Women process threats and aggressive stimuli different than men, differences in the activation of brain regions participating in the fear circuitry. This might be an important factor contributing to the increased likelihood of women to develop panic disorder compared to men. If in women activation differs in parts of the fear circuitry, this could explain the gender difference in prevalence of the panic disorder.
Fear Circuitry in the Brain
dysfunctional fear network centered in the amygdala and projecting to the thalamus, hypothalamus, brainstem, and prefrontal cortical areas in Panic Disorder patients
In a recent study 20 patients with panic disorder (12 women and 8 men) were shown images depicting fearful, angry, happy, and neutral expressions of 10 individuals (5 males and 5 females) during functional magnetic resonance imaging.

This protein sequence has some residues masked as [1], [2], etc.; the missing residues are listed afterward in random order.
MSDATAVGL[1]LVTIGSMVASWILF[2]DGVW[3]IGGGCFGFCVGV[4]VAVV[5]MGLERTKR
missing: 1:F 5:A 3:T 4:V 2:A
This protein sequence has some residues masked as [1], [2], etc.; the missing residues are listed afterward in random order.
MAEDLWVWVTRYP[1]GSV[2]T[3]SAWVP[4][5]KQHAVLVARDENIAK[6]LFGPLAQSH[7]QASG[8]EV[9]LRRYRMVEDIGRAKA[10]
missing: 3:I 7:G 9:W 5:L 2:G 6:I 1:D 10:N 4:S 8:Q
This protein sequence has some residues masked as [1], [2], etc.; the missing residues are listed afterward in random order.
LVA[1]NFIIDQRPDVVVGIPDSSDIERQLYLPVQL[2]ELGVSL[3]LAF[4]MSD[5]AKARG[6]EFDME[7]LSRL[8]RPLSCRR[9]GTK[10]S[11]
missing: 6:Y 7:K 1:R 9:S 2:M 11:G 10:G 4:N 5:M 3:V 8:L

As hypothesized, women showed significantly stronger activation during the processing of threat-related stimuli in a large number of cortical and subcortical areas related to the established fear circuitry
These differences to a lesser extend are also present in healthy subjects. In panic disorder these gender-related activation differences in several neural structures seem to increase compared to healthy subjects.
Patricia Ohrmann, M.D.,, Anya Pedersen, Ph.D., Miriam Braun, M.D.,, Jochen Bauer, M.Sc.,, Harald Kugel, Ph.D.,, Anette Kersting, M.D.,, Katharina Domschke, M.D.,, Jurgen Deckert, M.D.,, & Thomas Suslow, Ph.D. (2010). EFFECT OF GENDER ON PROCESSING
THREAT-RELATED STIMULI IN PATIENTS
WITH PANIC DISORDER: SEX DOES MATTER Depression & Anxiety : 10.1002/da.20721